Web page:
within the USA pubic health community even though the growth in income
and wealth inequalities since the 1980's has been greater than any
other wealthy developed nation (8). Despite sporadic mention of the
concept in various American academic articles (10, 14, 31, 32), the
USA public health community gaze is firmly focused on rather narrow
issues of identifying racial and ethnic disparities, health care
access, and behavioral risk factors rather than structural issues
concerned with the distribution of economic and social resources (4,
33). When the social determinants of health are considered, these are
strangely de-politicized such that their public policy antecedents are
rarely mentioned and certainly not criticized through a consistent
political analyses.

The key exceptions to this trend include the work of Smeeding and
Rainwater who have labored over the years to raise issues of poverty,
income distribution, and service distribution, their public policy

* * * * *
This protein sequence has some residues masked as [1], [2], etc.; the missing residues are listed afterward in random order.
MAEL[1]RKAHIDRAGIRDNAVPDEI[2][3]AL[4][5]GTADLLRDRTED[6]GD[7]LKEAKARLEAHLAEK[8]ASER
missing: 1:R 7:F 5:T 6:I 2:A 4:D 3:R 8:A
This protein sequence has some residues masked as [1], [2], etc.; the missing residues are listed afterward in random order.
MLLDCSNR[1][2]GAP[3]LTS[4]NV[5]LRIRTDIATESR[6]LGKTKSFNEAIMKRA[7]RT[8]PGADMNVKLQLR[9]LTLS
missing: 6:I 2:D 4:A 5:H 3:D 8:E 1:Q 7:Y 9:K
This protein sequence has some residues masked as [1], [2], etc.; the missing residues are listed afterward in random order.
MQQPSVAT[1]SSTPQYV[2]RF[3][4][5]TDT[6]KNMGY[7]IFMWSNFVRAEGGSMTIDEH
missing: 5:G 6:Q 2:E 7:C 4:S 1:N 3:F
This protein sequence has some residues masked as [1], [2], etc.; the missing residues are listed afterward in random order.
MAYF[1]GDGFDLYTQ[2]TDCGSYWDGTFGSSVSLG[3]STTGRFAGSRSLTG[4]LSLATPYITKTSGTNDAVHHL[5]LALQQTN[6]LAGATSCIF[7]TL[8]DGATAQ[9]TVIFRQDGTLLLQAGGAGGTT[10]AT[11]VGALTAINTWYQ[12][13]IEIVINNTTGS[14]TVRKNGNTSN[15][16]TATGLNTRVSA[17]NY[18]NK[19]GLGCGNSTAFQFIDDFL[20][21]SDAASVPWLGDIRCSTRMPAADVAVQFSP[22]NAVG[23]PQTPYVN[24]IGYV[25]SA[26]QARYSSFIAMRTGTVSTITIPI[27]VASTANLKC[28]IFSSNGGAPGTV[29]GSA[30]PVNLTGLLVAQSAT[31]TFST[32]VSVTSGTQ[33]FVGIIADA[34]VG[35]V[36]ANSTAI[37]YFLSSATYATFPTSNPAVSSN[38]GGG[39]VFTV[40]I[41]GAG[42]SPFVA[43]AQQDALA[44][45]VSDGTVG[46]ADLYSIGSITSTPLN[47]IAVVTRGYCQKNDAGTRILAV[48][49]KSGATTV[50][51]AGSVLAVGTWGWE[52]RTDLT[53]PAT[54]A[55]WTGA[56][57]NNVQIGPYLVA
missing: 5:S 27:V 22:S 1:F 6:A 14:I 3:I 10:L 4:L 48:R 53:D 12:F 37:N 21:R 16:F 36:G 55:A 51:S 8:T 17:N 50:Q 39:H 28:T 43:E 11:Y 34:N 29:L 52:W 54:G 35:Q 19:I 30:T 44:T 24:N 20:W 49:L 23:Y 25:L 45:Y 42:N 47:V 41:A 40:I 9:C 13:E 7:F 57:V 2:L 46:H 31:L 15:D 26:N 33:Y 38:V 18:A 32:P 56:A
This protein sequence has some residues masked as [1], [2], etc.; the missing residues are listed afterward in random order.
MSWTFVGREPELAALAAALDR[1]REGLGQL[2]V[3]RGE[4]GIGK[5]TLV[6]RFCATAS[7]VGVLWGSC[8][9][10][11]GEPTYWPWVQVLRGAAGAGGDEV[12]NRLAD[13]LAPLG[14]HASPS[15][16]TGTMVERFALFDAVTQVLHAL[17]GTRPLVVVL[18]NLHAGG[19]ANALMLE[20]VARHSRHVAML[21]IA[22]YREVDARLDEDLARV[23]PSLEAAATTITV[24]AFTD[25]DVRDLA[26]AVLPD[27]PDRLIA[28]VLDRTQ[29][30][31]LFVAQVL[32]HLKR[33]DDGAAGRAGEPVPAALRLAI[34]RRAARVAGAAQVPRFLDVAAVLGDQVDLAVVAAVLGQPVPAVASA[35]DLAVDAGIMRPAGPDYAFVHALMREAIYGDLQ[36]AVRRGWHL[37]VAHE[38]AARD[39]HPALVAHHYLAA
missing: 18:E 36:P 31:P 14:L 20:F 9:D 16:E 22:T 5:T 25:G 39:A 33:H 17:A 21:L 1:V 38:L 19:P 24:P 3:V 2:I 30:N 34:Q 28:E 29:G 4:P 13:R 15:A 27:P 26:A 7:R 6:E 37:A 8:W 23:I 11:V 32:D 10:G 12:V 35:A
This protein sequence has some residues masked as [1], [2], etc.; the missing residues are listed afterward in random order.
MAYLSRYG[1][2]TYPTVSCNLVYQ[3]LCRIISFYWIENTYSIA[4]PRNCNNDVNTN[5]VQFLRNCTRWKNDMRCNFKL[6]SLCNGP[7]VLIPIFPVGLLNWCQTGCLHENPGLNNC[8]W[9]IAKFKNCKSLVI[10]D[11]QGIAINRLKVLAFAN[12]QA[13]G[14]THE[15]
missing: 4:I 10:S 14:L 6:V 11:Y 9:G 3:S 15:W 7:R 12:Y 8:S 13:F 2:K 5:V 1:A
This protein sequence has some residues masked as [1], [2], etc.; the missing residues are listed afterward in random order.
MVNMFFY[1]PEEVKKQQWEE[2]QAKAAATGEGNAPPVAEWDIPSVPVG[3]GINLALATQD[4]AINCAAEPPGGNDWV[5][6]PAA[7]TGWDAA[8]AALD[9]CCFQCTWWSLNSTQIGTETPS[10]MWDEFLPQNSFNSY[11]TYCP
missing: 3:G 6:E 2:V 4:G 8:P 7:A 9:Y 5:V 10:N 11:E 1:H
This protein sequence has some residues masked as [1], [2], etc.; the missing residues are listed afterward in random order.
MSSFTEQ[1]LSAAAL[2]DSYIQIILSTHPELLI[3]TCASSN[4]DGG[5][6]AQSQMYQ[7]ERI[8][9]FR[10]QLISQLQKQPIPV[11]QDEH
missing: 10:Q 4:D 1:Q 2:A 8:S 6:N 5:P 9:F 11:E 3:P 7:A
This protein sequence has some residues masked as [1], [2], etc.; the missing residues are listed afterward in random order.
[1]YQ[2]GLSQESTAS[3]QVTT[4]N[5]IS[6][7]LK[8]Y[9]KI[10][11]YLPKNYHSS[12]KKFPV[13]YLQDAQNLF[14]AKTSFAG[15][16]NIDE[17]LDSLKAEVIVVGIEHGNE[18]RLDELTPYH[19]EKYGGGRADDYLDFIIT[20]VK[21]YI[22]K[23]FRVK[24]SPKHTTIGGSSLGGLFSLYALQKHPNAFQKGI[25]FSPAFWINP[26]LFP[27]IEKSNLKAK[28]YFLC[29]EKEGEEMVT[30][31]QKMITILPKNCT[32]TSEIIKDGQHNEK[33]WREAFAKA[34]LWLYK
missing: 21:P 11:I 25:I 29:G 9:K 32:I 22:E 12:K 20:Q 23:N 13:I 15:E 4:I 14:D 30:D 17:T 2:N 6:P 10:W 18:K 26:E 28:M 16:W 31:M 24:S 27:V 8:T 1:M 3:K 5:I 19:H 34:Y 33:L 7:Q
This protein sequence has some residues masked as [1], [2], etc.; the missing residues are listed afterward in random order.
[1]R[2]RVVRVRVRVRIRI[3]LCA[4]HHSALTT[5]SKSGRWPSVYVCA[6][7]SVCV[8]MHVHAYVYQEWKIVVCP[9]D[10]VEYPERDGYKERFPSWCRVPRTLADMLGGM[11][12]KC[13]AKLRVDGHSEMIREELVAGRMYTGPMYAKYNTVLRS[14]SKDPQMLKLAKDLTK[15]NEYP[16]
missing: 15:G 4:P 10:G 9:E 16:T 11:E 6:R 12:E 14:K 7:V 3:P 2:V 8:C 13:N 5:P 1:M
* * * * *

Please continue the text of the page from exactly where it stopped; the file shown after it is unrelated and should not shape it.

antecedents, and their implications for health (8, 34-36). Similarly,
the recent volume by Hofrichter brought together much of the sparse
literature on the structural determinants of population health in the
USA (37). See also Alesina and Glaeser, (38), Rank (39), Kawachi and
Kennedy (40), Brooks-Gunn (41) and Auerbach and colleagues (42) and
work on income and wealth inequality by numerous non-governmental
organizations (43-46).

At the same time the public health community gazes on ethnic and
racial disparities, access to health care, and behavioral risk
factors, the public policy environment in support of health
deteriorates (43, 47-49). Much of this has to do with the neo-liberal
and neo-conservative resurgence that began in earnest during the
Reagan presidency which coincided -- and was incompatible -- with
growing international interest in structural approaches to health
promotion (50). Now, 20 years after the Reagan Revolution led to
astounding increases in income and wealth inequality, the dismantling
of much of the American welfare state, and hardening public attitudes
towards governmental provision of services, the public health